Should Oaktree Capital Sell the Rest of Its Array Technologies Stock?

It’s been a couple of weeks since Array Technologies (NASDAQ:ARRY) sold 7 million shares of its stock for $142 million in net proceeds. Oaktree Capital and founder Ron Corio sold 40.5 million shares of Array Technologies stock.

Solar panels in an open area, with the sun shining over them.
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Post-initial public offering, given the underwriters chose to exercise their option to buy an additional 7,125,000 shares from the selling shareholders, ATI Investment Parent LLC owned 57% of the company.

Two questions come to mind.

  1. It gained 65.7% on Oct. 15, its first day of trading. It’s gained a little since, but not much. Should Oaktree fully exit its investment once the six-month lock-up period ends?
  2. Will Array’s share price go up or down between now and then?

The first question is much easier to answer than the second.

Oaktree Should Sell Its Position

To answer this question, one first needs to understand what Oaktree’s cost basis is for its shares.

Oaktree acquired Array in July 2016 in conjunction with Ron Corio and its management team. No financial details were provided by Oaktree’s Power Opportunities group when it made the announcement.

However, we know from the dilution section of Array’s IPO prospectus that the average price per share for existing investors was $4.55. So, between Oaktree, Corio, and the other management that participated in the buyout, they contributed $546 million in equity with the rest of the purchase price covered by debt and cash on the balance sheet.

According to the principal and selling stockholders section of the IPO prospectus, Oaktree owned 66.5 million (55.5%) of the 119.99 million shares outstanding, with the directors and officers, including Corio, owning the rest. At $4.55 a share, that’s an equity outlay of approximately $303 million.

If management sold 24.5 million shares in the IPO, Oaktree sold 23.2 million shares for net proceeds of $482 million.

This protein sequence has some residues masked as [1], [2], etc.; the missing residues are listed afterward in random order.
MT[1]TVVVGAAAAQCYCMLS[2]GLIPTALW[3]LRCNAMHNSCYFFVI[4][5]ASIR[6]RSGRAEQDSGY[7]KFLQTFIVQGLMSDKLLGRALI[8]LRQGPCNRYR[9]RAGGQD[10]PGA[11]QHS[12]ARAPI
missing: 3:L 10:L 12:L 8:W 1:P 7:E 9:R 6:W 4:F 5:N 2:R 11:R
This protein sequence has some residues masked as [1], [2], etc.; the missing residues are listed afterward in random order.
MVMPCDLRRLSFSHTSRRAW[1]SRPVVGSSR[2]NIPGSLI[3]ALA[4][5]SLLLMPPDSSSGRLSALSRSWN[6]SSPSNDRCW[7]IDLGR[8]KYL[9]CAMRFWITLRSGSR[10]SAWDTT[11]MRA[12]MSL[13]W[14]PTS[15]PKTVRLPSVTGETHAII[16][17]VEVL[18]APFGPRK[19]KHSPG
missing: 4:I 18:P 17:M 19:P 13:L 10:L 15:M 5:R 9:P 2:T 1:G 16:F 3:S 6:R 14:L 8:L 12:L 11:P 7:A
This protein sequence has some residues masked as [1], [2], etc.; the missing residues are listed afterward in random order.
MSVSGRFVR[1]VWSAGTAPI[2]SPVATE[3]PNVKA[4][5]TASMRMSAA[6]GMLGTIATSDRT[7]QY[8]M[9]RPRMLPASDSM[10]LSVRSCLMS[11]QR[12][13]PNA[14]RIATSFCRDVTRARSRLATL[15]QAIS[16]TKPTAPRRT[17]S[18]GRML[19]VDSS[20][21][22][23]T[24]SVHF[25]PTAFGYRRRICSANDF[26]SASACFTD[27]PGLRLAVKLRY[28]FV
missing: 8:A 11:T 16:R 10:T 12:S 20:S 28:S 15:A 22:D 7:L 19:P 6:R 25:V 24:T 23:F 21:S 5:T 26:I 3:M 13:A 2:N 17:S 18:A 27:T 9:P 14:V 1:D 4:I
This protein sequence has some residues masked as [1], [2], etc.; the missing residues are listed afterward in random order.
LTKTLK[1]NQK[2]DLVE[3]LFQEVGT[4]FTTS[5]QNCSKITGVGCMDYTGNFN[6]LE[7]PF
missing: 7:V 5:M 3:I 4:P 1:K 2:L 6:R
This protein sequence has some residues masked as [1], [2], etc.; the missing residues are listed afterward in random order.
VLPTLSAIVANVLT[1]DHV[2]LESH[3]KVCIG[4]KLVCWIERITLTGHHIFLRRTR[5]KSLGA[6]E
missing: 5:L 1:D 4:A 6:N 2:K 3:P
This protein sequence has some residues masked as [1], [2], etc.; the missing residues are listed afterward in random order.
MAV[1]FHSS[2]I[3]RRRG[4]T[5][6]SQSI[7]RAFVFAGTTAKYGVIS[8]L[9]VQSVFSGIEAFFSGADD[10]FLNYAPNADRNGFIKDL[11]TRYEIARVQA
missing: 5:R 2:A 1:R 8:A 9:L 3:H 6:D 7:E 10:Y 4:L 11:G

Post-IPO, it owns 43.3 million shares that it must hold until mid-April 2021. Those are currently worth $1.64 billion based on a $37.82 share price. Assuming this share price in six months, Oaktree will have total net proceeds of $2.1 billion from a $482 million investment, a return of 600%.

But there’s more.

Borrowing against a new $575 million first-lien term loan, it paid out a special distribution of $589 million to pre-IPO shareholders, including Oaktree.

Based on 55.5% ownership pre-IPO, that’s another $327 million to add to its haul for an even better total return of 708%, or 63.5% on an annualized basis. By comparison, the SPDR S&P 500 ETF Trust (NYSEARCA:SPY) had a compound annual growth rate of 10.9% over the same period.

Given private equity investors like to move on within five to seven years of investing in a portfolio company, I would think if the share price is the same as it is today or higher, it will most likely sell.

Where Will Array Technologies Stock Go in the Next Six Months?

On Oct. 23, InvestorPlace’s Larry Ramer recommended that investors wait for a post-election pullback before buying its stock because even though it has real potential over the next few years, it’s a better buy around $32 or $33.

Two days before Ramer’s call, InvestorPlace’s Matt McCall also suggested ARRY was too hot to touch.

“[W]ith triple-digit top-line growth, there is good reason why Wall Street is chomping at the bit. Yet, there’s also good reason why shares could pull back from recent prices,” McCall wrote on Oct. 21.

“But, on a pullback, consider this a screaming buy. Given the multiple positive factors at play, there’s no denying the opportunity. Potential policy changes and corporate America’s pivot toward green energy are just two developments that support the long-term solar megatrend.”

Both of my colleagues point to the secular trend to solar power happening worldwide as the strongest argument for owning its stock over the long haul.

I agree with their assessment.

For me, the fact that in the six months ended June 30, it went from an operating profit of $14.6 million a year ago to an operating profit almost 10 times that ($102.6 million) in the latest period tells me this is a business that could really make some serious profits over the next few years.

Furthermore, as Ramer points out, Array had a gross margin in the first six months of 2020 of approximately 25%. While that’s less than its competitors, whose gross margins are in the 30s, they’re up 620 basis points in 2020.

If the business keeps moving in the right direction, I could definitely see ARRY moving higher in the next six months.

By how much? That I couldn’t tell you.

On the date of publication, Will Ashworth did not have (either directly or indirectly) any positions in the securities mentioned in this article. 

Will Ashworth has written about investments full-time since 2008. Publications where he’s appeared include InvestorPlace, The Motley Fool Canada, Investopedia, Kiplinger, and several others in both the U.S. and Canada. He particularly enjoys creating model portfolios that stand the test of time. He lives in Halifax, Nova Scotia. At the time of this writing Will Ashworth did not hold a position in any of the aforementioned securities.

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